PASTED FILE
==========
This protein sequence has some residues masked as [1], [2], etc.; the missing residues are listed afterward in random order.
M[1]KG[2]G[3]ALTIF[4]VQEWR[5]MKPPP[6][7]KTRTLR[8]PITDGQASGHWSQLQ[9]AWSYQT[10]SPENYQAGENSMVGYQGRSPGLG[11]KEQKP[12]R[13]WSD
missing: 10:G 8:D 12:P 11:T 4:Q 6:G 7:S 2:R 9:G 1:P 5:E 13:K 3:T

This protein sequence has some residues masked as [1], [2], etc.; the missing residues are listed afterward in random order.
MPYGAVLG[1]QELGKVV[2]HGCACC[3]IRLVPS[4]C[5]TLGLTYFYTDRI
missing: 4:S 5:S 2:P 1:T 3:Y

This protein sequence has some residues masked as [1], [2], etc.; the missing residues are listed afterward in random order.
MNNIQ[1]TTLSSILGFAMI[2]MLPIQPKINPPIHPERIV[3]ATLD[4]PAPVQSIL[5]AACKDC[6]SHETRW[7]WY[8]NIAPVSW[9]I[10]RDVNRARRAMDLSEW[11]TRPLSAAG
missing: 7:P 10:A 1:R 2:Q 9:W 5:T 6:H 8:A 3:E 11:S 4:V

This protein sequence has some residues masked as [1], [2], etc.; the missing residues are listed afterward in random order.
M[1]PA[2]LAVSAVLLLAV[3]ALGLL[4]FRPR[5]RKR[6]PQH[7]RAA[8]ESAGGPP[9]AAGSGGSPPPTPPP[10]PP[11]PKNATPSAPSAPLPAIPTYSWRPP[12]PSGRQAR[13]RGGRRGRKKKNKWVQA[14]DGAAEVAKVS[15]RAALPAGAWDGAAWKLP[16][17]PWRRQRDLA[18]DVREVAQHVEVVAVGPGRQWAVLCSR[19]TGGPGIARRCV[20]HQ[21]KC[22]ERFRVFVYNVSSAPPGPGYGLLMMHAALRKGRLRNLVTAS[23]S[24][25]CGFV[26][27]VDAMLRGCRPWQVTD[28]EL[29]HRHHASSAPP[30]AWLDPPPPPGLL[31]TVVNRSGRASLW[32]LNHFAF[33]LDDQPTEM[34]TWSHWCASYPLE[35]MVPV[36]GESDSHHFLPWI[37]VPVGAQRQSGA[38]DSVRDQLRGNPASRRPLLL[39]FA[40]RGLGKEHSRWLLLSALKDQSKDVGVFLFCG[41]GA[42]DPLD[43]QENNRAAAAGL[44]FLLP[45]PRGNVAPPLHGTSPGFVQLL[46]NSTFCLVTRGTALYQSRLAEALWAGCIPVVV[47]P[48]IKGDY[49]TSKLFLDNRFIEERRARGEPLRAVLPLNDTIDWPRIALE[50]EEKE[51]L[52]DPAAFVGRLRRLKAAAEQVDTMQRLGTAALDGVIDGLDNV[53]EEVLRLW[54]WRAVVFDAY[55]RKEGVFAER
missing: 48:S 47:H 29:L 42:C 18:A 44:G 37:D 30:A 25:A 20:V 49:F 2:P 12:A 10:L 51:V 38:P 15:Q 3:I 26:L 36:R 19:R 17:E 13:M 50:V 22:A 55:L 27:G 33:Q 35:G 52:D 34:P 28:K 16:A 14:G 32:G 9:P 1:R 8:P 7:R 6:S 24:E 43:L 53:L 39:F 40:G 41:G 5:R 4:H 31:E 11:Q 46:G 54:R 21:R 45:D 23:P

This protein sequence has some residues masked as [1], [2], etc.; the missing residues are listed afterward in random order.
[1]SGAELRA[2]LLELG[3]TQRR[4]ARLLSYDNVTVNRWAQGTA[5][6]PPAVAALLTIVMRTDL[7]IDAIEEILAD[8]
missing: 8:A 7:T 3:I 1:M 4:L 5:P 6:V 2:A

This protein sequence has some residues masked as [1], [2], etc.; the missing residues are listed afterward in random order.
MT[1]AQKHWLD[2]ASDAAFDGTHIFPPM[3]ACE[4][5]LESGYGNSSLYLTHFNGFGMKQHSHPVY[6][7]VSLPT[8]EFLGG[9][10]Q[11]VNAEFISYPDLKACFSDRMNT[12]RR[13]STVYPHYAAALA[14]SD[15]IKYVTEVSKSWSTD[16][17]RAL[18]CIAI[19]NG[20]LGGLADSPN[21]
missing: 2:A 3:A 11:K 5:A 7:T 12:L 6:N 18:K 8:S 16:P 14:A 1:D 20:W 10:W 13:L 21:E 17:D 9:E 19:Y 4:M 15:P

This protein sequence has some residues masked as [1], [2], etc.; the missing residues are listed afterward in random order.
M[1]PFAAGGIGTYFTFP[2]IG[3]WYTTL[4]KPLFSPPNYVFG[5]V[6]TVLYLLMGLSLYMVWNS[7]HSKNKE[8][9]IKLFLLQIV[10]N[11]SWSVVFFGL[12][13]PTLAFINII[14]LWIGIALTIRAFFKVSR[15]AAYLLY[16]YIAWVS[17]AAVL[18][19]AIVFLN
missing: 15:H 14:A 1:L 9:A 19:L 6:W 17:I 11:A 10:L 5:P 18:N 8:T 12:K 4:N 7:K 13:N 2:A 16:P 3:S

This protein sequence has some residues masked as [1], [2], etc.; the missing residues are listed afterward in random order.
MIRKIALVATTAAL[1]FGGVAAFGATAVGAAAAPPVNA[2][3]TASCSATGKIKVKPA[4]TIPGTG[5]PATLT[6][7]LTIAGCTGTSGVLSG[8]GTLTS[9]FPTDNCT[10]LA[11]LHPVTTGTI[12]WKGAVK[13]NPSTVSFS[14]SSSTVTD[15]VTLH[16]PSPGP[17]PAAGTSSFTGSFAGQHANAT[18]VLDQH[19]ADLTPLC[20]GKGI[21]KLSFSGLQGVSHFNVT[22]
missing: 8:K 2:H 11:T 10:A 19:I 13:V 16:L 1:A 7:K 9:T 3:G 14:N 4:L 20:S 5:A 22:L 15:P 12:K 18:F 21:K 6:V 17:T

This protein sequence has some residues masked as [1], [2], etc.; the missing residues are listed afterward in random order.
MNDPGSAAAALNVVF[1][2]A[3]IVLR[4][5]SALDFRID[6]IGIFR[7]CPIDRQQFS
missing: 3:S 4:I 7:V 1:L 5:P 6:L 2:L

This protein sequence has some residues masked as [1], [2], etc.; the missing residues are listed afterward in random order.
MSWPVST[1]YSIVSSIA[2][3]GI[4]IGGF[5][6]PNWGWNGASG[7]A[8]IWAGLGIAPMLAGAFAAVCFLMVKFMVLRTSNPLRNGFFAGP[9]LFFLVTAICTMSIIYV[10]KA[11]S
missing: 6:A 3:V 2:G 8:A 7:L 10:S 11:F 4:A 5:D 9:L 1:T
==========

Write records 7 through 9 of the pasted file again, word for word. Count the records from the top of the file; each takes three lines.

This protein sequence has some residues masked as [1], [2], etc.; the missing residues are listed afterward in random order.
M[1]PFAAGGIGTYFTFP[2]IG[3]WYTTL[4]KPLFSPPNYVFG[5]V[6]TVLYLLMGLSLYMVWNS[7]HSKNKE[8][9]IKLFLLQIV[10]N[11]SWSVVFFGL[12][13]PTLAFINII[14]LWIGIALTIRAFFKVSR[15]AAYLLY[16]YIAWVS[17]AAVL[18][19]AIVFLN
missing: 15:H 14:A 1:L 9:A 19:L 6:W 17:I 11:A 10:L 5:P 18:N 8:T 12:K 4:N 7:K 13:N 2:A 16:P 3:S

This protein sequence has some residues masked as [1], [2], etc.; the missing residues are listed afterward in random order.
MIRKIALVATTAAL[1]FGGVAAFGATAVGAAAAPPVNA[2][3]TASCSATGKIKVKPA[4]TIPGTG[5]PATLT[6][7]LTIAGCTGTSGVLSG[8]GTLTS[9]FPTDNCT[10]LA[11]LHPVTTGTI[12]WKGAVK[13]NPSTVSFS[14]SSSTVTD[15]VTLH[16]PSPGP[17]PAAGTSSFTGSFAGQHANAT[18]VLDQH[19]ADLTPLC[20]GKGI[21]KLSFSGLQGVSHFNVT[22]
missing: 8:K 2:H 11:T 10:A 19:I 13:V 16:L 1:A 7:K 9:T 3:G 14:N 4:L 20:S 5:A 22:L 15:P 12:K 18:F 21:K 6:V 17:T

This protein sequence has some residues masked as [1], [2], etc.; the missing residues are listed afterward in random order.
MNDPGSAAAALNVVF[1][2]A[3]IVLR[4][5]SALDFRID[6]IGIFR[7]CPIDRQQFS
missing: 3:S 4:I 7:V 1:L 5:P 6:L 2:L